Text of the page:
Challenging Gender Stereotypes in Women's Leadership in Malawi


(Photo: The Honourable Agnes Nkusa Nkhoma, Deputy Minister of Agriculture and Member of Parliament (Mchinji South Constituency)


This article is about a woman who beat all odds to become Member of Parliament, before being appointed Deputy Minister of Agriculture in Malawi. The story challenges gender stereotypes on women’s leadership and proves that women can lead if they are given opportunity. The story covers the short biography of the Honourable Agnes Nkusa Nkhoma and her achievements as a leader.


Gender equality in the political arena currently has high international appeal. The Sustainable Development Goals (SDGs, target 5.5) demands gender equality, asking countries “to ensure women’s full and effective participation and equal opportunities for leadership at all levels of decision-making in politics, economics and public life”. Women’s equal participation and leadership in political and public life are essential to achieving the Sustainable Development Goal by 2030 (Inge & Happy, 2014). However, data shows that women are underrepresented at all levels of decision-making worldwide. Achieving gender parity in politics is far off (UN Women, 2021).


CYGEN member Aubrey Chidziwisano caught up with The Honourable Agnes Nkusa Nkhoma, Deputy Minister of Agriculture and Member of Parliament (MP) in Mchinji South Constituency in Mchinji district, Malawi in a phone interview in November 2021. Her story shows that women have the capacity and the potential to contribute to national development and beyond. Her story challenges traditional views about women leadership and proves that women have potential and capacity to lead and contribute to national development. The Hon. Agnes Nkusa Nkhoma’s career path is an inspiration to women and girls who aspire to become leaders.


Agnes Nkusa Nkhoma was born in Nkhwazi village, Traditional Authority Mabvere, Mchinji district-Malawi. At the age of 6, Nkusa Nkhoma moved from Nkhwanzi village to Kamwendo trading centre where her father was in business. Nkusa Nkhoma started her education at Nkhwazi primary school, later moving to Kamwendo primary school. She sat for her Primary School Leaving Certificate at Ludzi girls primary school, passing on the second attempt, after which she was selected to attend Thyolo Secondary School in Thyolo district. As a result of bullying and being in a mixed-gender school for the first time, her academic performance suffered – and again she had to wait until her second attempt before receiving the Malawi School Certificate of Education. Nkusa Nkhoma then became pregnant when she was 19 years old and her parents forced her to get married. After being married for almost 11 years, she decided to go back to school, starting form 4 at Likuni Boys Secondary school where she attended night classes. Nkusa Nkhoma retook the Malawi School Certificate of Education – and was successful at the first attempt.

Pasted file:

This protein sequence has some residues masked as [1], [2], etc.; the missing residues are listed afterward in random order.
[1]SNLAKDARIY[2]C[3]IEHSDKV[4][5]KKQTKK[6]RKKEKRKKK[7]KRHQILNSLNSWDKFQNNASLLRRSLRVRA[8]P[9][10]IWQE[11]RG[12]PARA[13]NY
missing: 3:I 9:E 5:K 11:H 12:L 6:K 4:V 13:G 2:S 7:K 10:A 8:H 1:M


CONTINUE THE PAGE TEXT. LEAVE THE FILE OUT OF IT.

Nkusa Nkhoma decided to join politics in 2009 after being approached by a group of politicians who encouraged her to compete as Member of Parliament at Mabvere. She campaigned for Member of Parliament in Mchinji South Constituency (Mabvere) in 2009 where she got 2,000 votes. During her campaign, women were laughed at and looked down upon. She was mocked with the Chichewa proverb “Ng’ombe yaikazi singakoke ngolo'' which means “women are not capable of leading”. In 2019, through encouragement, dedication, commitment and passion, Nkusa Nkhoma campaigned again in the same constituency where she won the election with over 5,000 votes. She is currently a Member of Parliament for Mchinji South Constituency and Deputy Ministry of Agriculture. Her Ministerial Portfolio not only gives her the opportunity to serve the country, but also to share important knowledge about agriculture with people in her area.


The Hon. Agnes Nkusa Nkhoma is a role model to young women and girls. “Women should not be discouraged by what people say about you. Stay committed, and focused to achieve goals,” said Nkusa Nkhoma in her advice to women and girls – and ignore the cultural and patriarchal stereotypes that women in politics are promiscuous or morally depraved. She encourages women to participate in politics so they can voice their issues.


References:

  • UN Women, 2021. Women’s Leadership and Political Participation: UNwomen.org

  • INGE A. & Happy K, 2014, Women in Politics in Malawi. Chr. Mechelsen Institute.

  • Zayambika, O. 2020. Malawi: Nkusa Nkhoma Speaks On Her Appointment As Deputy Minister. Allafrica.com

 

ABOUT THE AUTHOR

Aubrey Chidziwisano is a gender activist, social researcher, freelancer and educationist who loves to share knowledge and advocate for gender equality. Aubrey works with Concerned Youth Organization as Project Officer on a project aimed at improving gender inequalities index. Aubrey is a member of Commonwealth Youth Gender Equality Network (CYGEN), a youth-led network that actively promotes and supports the meaningful inclusion of youth voices on gender equality issues in local, national, region, commonwealth and international agendas. Aubrey Chidziwisano has a Bachelor of Communication and Cultural Studies from the University of Malawi, Chancellor College.


Connect with Aubrey on LinkedIn and Facebook.

 

The views and opinions expressed are those of the author and do not necessarily represent those of the Royal Commonwealth Society.


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